Two Detained in New Zealand’s Christchurch over Threats of Attacking Mosques

New Zealand’s police have detained two men for posting online threats against two mosques in the city of Christchurch, where more than 50 people were killed in a terrorist attack in March 2019, The New Zealand Herald reported on Thursday.

A man has been charged with threatening to kill over messages posted online about attacking mosques ahead of the anniversary of the Christchurch terror attack. The 27-year-old man is due to appear in Christchurch District Court tomorrow.

Canterbury district commander superintendent John Price said police arrested two people today following threats made on internet site 4chan about Christchurch mosques. The other man was released this evening without charge.

“Any message of hate or people wanting to cause harm, they will be held to account … It’s very concerning for me and for New Zealanders as a whole. Most New Zealanders are peace-abiding. Any threat … is not the New Zealand way,” Price said as quoted by the media outlet.

Newshub reported that armed police raided two homes after an alleged threat involving a terror attack with car bombs on the second anniversary of the mosque shootings next week.

Det Insp Michael Ford told Stuff police had acted on information from the public regarding “concerning communications on the 4chan site”.

Police were notified through a member of the public coming forward a couple of days ago. Price said he understood the message had been removed from 4chan. He said the Muslim community was spoken to “pretty soon” after police were made aware of the threats.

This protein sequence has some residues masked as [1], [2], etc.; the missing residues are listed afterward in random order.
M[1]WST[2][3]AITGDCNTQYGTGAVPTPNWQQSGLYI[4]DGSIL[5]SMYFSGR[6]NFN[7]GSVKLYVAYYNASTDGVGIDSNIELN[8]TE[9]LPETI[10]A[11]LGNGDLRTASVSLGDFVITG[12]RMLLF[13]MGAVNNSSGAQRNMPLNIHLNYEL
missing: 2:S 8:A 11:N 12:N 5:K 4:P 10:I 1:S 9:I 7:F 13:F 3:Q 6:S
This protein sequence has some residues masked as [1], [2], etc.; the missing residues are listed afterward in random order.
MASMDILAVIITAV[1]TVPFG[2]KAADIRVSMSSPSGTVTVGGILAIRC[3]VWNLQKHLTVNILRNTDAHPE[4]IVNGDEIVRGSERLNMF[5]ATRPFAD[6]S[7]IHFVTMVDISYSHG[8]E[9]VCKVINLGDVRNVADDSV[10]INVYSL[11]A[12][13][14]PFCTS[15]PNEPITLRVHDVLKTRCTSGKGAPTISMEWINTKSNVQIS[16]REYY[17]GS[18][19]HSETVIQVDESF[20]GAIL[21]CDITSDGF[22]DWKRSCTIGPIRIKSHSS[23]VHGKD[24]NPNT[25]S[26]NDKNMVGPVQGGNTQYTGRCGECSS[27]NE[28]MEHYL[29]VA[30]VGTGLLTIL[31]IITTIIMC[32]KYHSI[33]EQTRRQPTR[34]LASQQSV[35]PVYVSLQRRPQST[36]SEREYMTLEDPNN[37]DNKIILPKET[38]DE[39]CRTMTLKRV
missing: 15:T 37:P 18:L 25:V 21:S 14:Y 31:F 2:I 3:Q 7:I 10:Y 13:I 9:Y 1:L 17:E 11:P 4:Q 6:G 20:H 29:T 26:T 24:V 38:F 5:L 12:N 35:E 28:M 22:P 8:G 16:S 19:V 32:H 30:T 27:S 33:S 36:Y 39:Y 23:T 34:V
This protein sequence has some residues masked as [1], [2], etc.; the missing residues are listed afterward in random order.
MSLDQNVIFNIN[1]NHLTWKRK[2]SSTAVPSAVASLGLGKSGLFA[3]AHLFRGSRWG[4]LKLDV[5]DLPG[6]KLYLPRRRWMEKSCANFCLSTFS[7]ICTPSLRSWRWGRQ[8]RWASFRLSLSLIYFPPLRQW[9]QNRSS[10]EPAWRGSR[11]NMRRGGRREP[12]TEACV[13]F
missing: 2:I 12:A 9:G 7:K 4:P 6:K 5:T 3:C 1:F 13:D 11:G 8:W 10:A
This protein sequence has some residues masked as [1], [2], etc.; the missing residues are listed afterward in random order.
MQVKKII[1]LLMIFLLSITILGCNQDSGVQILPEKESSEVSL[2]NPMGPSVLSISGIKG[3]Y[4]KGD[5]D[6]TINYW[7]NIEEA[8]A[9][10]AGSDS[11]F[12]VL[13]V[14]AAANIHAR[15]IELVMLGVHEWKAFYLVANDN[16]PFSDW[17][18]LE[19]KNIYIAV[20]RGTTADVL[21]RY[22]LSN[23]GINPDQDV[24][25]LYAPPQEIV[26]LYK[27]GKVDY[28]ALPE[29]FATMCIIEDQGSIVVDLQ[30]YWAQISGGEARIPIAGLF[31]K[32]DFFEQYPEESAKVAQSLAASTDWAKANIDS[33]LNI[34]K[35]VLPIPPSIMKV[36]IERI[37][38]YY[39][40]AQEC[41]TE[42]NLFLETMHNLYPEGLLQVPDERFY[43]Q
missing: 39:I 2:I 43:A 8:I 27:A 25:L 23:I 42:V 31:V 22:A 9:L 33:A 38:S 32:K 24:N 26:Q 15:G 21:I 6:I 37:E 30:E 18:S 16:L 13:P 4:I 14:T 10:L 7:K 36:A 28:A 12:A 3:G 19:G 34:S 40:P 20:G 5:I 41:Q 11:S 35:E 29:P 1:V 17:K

“I just want to reinforce we take these matters extremely seriously and we are also working very closely with our Muslim community,” he said. “Any threat made on our community and our people is a threat on our society and will not be tolerated.”

On March 15, 2019, New Zealand was rocked by two mass shootings at Al Noor Mosque and the Linwood Islamic Center in Christchurch.

Fifty one people were murdered and a further 40 were injured in the worst terror attack in New Zealand’s history. The perpetrator of the deadly attack live-streamed the massacre on Facebook and the video later appeared on other online platforms.

In August 2020, the attacker was sentenced to life in prison without the possibility of parole for his crimes, which were motivated by white supremacist ideology. Prior to the attack the gunman posted multiple references to his plan online, was able to legally obtain a gun licence, and carried out reconnaissance missions to both mosques.

A royal commission into the shootings found that New Zealand’s security agencies had been almost exclusively” focused on the threat from Islamist terrorism, and the police had failed to enforce proper checks on firearm licences. The royal commission said that despite the shortcomings, there were no failings within government agencies that would have alerted them to the imminent attack by the white supremacist.